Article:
Echoing the concerns of religious conservatives and gay rights activists, the Boise Parks and Recreation Board on Monday rejected a Kansas preacher's proposal to erect an antigay monument in a city park. "We're not surprised but it doesn't change anything," said Shirley Phelps-Roper, an attorney for Westboro Baptist Church in Topeka, Kan., and daughter of the church's leader, Fred Phelps, who proposed the monument. "They do not specifically get to target any message when they don't like the content of the message." Phelps-Roper said Phelps would wait to receive formal notice of the rejected
proposal before deciding what to do next. Phelps and his followers will be in Boise this weekend, she said, to picket a prayer demonstration at the Ten Commandments monument. Phelps asked the city for permission to install the six-foot granite monument in Julia Davis Park in November, saying his request must be granted because the park already holds a monument of the Ten Commandments. But after meeting in a closed executive session, the board unanimously rejected the proposal, citing the proposed monument's hateful message and a 1999 city policy directing the board not to accept any language that the general public would consider inflammatory.
The proposed edifice would bear the name of Matthew Shepard, a 21-year-old Wyoming college student who died in 1998 after he was kidnapped by two men and beaten into a coma. Police said Shepard was targeted in part because he was gay, and his two attackers were later convicted of murder and sentenced to life in prison. Phelps's monument would say Shepard went to hell because he was gay. Parks and Recreation commissioner Bryan Fischer said that, as a pastor of a local church, he believes that homosexuality is a sin. "But on the other hand," Fischer said, "I would fight with every fiber of my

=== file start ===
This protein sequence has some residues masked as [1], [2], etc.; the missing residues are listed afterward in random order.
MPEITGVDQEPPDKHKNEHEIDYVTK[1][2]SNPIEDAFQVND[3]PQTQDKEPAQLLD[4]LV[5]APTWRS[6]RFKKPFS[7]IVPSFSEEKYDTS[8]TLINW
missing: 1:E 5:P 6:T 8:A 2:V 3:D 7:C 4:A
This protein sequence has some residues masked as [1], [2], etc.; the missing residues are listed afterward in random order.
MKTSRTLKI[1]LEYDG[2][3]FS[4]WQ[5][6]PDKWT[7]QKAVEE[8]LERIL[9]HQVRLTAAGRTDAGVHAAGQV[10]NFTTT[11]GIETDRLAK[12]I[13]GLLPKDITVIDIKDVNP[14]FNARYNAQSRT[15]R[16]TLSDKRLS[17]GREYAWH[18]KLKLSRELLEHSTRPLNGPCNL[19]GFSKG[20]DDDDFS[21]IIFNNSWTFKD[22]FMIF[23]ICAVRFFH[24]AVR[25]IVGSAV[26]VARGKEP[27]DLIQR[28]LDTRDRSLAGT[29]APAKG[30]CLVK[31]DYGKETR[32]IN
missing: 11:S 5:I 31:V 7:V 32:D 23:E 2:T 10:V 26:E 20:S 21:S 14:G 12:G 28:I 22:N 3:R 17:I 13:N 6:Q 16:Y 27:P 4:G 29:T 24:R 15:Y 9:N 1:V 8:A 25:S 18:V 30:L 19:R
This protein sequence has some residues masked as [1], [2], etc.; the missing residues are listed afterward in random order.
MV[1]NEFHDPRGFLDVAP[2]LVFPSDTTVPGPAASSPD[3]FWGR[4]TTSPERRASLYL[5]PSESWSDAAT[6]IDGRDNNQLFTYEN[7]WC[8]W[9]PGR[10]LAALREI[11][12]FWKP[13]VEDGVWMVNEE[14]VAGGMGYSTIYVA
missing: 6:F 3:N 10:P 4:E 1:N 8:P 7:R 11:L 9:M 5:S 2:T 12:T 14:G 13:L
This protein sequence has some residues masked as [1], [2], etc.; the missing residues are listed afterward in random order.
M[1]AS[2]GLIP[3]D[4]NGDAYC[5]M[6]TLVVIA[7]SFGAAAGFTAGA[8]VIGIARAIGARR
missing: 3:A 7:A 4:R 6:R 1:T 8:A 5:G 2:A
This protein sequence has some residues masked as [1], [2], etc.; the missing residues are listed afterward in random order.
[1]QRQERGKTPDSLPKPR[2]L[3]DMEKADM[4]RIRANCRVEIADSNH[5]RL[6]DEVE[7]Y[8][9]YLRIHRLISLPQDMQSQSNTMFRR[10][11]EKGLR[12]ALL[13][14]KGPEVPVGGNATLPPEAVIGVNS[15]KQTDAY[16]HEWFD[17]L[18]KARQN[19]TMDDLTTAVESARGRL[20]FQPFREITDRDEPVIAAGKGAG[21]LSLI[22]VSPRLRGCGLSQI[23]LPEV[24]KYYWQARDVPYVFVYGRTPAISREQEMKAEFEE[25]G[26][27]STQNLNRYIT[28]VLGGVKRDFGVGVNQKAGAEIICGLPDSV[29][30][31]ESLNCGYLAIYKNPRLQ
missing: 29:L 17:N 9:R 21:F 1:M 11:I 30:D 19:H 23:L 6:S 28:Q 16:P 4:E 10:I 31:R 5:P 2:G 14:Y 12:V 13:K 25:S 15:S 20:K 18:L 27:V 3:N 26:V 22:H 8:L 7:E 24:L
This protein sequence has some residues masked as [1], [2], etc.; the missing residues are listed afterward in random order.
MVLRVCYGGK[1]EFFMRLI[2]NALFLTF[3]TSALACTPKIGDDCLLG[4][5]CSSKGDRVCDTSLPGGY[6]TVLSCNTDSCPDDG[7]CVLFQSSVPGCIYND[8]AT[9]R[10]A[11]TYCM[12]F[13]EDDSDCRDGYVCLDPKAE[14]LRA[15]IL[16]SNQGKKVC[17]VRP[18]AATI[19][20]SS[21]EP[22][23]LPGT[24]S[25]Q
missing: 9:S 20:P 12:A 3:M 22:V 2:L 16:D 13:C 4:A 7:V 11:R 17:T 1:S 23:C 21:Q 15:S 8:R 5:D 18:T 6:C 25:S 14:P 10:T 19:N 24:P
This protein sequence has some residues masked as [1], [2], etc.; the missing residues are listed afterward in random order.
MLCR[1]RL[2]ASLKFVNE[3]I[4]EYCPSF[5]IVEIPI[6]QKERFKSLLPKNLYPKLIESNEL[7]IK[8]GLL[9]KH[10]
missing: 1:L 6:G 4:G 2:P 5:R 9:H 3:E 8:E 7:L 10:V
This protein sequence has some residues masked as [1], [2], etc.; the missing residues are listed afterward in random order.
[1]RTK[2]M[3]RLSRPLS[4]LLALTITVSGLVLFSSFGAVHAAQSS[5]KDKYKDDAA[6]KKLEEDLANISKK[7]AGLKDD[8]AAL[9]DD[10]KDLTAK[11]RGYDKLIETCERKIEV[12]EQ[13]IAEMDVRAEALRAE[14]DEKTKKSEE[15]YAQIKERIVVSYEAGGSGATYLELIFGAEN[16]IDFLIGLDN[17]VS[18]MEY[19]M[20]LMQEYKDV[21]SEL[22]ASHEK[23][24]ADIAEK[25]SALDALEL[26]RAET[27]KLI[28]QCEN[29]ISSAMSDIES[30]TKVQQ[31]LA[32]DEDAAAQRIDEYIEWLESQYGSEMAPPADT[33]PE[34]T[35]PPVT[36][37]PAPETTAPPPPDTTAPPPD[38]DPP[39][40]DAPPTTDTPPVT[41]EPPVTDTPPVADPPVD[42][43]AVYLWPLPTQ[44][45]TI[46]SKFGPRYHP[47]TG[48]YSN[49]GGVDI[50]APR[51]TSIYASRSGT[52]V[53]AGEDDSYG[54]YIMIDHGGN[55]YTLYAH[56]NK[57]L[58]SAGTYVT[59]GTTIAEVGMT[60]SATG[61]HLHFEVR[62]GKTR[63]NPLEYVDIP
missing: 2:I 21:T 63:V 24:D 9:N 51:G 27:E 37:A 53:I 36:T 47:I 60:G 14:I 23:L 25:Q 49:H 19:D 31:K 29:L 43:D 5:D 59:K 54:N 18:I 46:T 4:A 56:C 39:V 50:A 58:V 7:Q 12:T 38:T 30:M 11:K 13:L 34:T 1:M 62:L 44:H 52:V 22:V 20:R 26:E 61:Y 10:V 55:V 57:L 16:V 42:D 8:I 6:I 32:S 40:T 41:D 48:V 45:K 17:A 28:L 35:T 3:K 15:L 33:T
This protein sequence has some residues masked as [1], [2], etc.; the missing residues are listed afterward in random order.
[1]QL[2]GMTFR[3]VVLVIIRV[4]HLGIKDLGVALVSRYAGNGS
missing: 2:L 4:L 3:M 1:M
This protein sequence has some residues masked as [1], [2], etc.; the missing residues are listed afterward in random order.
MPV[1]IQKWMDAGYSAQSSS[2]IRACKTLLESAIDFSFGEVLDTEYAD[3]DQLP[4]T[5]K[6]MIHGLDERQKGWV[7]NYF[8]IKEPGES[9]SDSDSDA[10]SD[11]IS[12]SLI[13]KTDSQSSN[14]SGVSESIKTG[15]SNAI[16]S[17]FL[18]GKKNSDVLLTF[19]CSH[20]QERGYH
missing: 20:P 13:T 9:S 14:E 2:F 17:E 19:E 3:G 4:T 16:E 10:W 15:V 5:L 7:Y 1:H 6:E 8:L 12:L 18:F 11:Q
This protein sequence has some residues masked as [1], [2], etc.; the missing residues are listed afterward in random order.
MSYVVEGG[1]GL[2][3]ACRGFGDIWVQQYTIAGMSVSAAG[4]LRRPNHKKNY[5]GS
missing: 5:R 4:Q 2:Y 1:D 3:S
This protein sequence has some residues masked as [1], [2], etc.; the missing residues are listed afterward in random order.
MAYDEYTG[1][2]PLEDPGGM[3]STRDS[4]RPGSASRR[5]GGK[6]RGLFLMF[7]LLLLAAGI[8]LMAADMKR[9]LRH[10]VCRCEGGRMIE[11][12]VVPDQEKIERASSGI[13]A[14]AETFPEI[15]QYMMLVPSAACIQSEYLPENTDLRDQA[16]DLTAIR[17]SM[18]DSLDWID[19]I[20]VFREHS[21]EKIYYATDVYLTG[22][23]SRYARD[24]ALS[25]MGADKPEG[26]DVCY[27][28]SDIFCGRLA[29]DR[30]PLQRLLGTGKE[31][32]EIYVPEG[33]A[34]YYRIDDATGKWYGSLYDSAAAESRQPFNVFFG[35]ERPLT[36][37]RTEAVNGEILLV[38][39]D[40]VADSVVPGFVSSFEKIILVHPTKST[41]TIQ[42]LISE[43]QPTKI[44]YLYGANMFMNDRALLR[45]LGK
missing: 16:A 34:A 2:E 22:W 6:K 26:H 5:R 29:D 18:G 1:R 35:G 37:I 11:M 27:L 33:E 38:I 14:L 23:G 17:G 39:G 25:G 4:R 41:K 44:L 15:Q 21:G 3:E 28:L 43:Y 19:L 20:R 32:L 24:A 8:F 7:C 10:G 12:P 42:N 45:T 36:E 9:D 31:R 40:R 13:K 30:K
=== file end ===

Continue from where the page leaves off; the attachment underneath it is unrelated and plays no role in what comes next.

being anyone who spreads the message that God hates homosexuals. It's not a message that we want to embrace, promote, or endorse."
Board members also cited the master plan for Julia Davis Park, which calls for no loss of green space within the park. "That's just a lot of silly words. We're talking about a couple of feet here," Phelps-Roper said. Phelps-Roper, who did not attend the meeting, said it is illegal for the city to pick and choose among religious messages for the ones it wants to endorse. The argument is valid, said Marty Durand, legal counsel for the American Civil Liberties Union-Idaho. "We certainly don't like Mr. Phelps's proposed monument because the ACLU actively supports gay rights," Durand said. "But we have a problem with religious monuments in parks. The city either needs to allow lots of religious expression or none at all. It could be a monument of Mother Teresa, even, but the city should not be determining which religion is acceptable."
The issue has made strange partners of other groups as well--conservative religious leaders and gay rights activists have spoken out against the proposal. "You take a stand for what is right," said Jeff Love, pastor of Broadway Baptist Church. "Matthew Shepard didn't deserve what happened to Matthew
Shepard, and to celebrate his death is wrong. The message of Jesus Christ is always one of love, never one of hate." Bob Wallace, a Boise attorney, said he planned to propose a solution to city council members. "I'd like to ask the city to consider donating the Ten Commandments monument to the historical society. It could be moved right across the park and remain in the same general area," Wallace said. That way, he said, the city could avoid future requests from groups like Phelps's while ensuring that the Ten Commandments monument was still on public display.